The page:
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Pat B
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Use a compression strong belly wood like osage or ipe like rainman suggested.

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Make the most of all that comes and the least of all that goes!
TGMM Family of the Bow

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Roy from Pa
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I've replaced the belly lam a few times. It's a project but can be done. Osage is the best belly wood.
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EvilDogBeast
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Thank you everyone for the input! It settles my mind a bit to know that this is possible. The next one I do will definitely have ipe or something similar for the belly lam. I'm going to see this one out with the materials at hand just to see if I can do it, too hard-headed to do otherwise. Sorry for not mentioning it in the beginning, but it is 68" overall, 66" nock-to-nock, pyramid style starting @ 2" straight taper down to 1/2". I would have liked to leave the maple a little thicker, but I wasn't sure I'd be able to bend it up the fades of the riser without cracking it if it was much thicker.
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EvilDogBeast
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Got it all cleaned up, it's an ugly duckling for sure but I love it all the same. Only thing is, it seems to have taken an absurd amount of set after re-tiller. Started out with 2" of reflex and I'm all the way down to 1.5" of string follow, 30# @ 28". Oh well, guess the wife will enjoy shooting her new longbow!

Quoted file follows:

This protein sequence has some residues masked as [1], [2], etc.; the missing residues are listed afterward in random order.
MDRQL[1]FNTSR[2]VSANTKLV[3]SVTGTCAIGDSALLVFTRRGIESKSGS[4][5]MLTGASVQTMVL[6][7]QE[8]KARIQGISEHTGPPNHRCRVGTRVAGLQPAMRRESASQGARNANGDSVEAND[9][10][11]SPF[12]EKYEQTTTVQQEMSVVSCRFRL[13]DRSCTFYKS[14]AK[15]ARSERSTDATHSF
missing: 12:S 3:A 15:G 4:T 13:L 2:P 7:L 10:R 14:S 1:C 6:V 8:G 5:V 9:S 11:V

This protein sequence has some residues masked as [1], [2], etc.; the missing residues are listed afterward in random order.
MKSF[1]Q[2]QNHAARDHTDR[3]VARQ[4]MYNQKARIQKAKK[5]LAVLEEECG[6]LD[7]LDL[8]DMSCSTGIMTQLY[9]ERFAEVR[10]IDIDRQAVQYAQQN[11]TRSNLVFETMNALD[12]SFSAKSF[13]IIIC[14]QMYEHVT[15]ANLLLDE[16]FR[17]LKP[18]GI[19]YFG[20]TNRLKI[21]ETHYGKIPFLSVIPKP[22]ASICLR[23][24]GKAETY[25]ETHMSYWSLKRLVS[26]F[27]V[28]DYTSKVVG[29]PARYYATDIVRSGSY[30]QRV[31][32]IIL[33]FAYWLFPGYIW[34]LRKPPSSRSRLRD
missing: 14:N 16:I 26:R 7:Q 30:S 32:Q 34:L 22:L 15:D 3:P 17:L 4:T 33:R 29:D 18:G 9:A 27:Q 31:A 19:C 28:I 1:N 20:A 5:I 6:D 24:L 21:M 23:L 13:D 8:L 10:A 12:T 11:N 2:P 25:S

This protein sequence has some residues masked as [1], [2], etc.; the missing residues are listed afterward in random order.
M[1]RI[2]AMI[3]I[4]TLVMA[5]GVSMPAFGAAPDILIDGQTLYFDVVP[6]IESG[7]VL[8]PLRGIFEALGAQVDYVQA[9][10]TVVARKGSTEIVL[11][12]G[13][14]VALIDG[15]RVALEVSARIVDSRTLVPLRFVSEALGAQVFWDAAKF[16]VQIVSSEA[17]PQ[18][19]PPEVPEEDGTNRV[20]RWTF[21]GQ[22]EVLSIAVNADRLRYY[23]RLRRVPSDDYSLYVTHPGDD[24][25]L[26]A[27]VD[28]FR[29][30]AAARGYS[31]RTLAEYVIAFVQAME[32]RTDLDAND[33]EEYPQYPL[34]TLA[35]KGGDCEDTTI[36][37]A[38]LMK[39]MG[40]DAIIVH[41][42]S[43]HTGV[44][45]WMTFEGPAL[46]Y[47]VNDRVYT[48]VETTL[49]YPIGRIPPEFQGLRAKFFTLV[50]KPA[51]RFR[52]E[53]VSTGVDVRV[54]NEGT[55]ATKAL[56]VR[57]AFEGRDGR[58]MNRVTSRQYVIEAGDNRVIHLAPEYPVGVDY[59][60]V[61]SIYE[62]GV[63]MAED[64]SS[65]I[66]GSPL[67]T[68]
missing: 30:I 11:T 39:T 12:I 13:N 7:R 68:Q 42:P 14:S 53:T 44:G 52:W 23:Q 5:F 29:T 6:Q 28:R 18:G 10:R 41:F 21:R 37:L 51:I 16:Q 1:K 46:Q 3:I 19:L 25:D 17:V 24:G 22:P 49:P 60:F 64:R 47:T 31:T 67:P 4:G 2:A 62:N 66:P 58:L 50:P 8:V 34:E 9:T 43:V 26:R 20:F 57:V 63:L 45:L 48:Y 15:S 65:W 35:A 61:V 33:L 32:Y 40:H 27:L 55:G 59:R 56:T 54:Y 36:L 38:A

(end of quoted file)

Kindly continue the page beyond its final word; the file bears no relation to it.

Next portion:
Pictures to follow once its all cleaned up.

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mwosborn
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They will get better.

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Enjoy the hunt! - Mitch

Posts: 1471 | From: Albion, Nebraska | Registered: Sep 2009  |  IP: Logged | Report this post to a Moderator
KenH
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It just dawned on me that I don't know what glue you tri-lam builders use for lay-ups -- Smooth-On?? Or a glue like Titebond??

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Living Aboard the s/v ManCave

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Pat B
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I've used TBIII, Urac and Weldwood Plastic Resin.

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Make the most of all that comes and the least of all that goes!
TGMM Family of the Bow

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EvilDogBeast
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I used TBIII on this one. Works well but is a little messy since it won't cure wrapped in plastic.
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Roy from Pa
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Unibond800